Mediterranean Diet and Changes in Sleep Duration and Indicators of Sleep Quality in Older Adults.
Sommaire de l'article
To examine the association between adherence to a Mediterranean diet (MD) and changes in sleep duration and sleep quality in older adults.
We used data from 1596 participants in the Seniors-ENRICA cohort aged ≥ 60 years. MD was evaluated in 2012 with the Mediterranean Diet Adherence Screener (MEDAS) score. Sleep duration (h) and indicators of poor sleep quality were assessed both in 2012 and 2015. Analyses were adjusted for sociodemographic, lifestyle and morbidity variables, and for sleep duration and the number of poor sleep indicators at baseline.
Over a median follow-up of 2.8 years, 12.2% of individuals increased and 8.8% decreased their sleep duration by ≥2 h/night. Compared with those in the lowest tertile of adherence to the MD in 2012, those in the highest tertile showed both a lower risk of a ≥2 h/night increase in sleep duration (odds ratio [OR]: 0.54, 95% confidence interval [CI] 0.34-0.85, p-trend = .01) and of a ≥2 h/night decrease (OR: 0.58, 95% CI 0.35-0.95, p-trend = 0.02) from 2012 to 2015. Being in the highest tertile of MD in 2012 was also associated with lower risk of poor sleep quality at follow-up, the OR (95% CI) for having 2-3 indicators of poor sleep was 0.70 (0.51-0.97) and for ≥4 indicators was 0.68 (0.47-0.99, p-trend = .04). High adherence to the MD was also associated with 56% lower odds of having large changes in sleep duration and ≥2 indicators of poor sleep quality simultaneously (OR: 0.44, 95% CI 0.29-0.68, p trend < .001).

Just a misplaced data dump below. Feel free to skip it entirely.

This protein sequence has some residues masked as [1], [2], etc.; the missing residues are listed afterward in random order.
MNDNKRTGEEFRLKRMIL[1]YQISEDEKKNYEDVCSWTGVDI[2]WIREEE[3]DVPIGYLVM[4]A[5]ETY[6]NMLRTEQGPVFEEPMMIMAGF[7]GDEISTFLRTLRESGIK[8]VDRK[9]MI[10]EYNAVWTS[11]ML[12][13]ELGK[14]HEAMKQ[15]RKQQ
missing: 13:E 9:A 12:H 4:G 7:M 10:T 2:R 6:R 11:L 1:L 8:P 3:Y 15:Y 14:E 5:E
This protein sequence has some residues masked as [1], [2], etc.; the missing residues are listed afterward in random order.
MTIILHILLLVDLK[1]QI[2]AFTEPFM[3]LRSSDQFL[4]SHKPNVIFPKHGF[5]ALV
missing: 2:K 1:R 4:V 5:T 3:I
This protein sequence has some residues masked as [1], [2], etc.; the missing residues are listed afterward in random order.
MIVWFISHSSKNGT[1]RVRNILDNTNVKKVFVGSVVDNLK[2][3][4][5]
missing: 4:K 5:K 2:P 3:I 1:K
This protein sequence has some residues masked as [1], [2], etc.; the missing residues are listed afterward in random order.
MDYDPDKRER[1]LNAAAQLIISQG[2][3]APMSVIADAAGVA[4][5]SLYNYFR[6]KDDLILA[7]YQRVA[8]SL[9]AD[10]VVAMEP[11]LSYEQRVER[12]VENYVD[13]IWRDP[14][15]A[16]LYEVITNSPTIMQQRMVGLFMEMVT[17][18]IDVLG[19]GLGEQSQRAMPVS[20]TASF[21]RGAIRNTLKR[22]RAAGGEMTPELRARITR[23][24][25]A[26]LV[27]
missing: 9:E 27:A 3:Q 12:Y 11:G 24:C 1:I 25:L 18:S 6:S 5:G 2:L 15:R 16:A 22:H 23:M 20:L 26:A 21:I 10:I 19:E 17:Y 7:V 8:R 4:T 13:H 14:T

Adherence to a MD pattern was associated with lower risk of changes in sleep duration and with better sleep quality in older adults.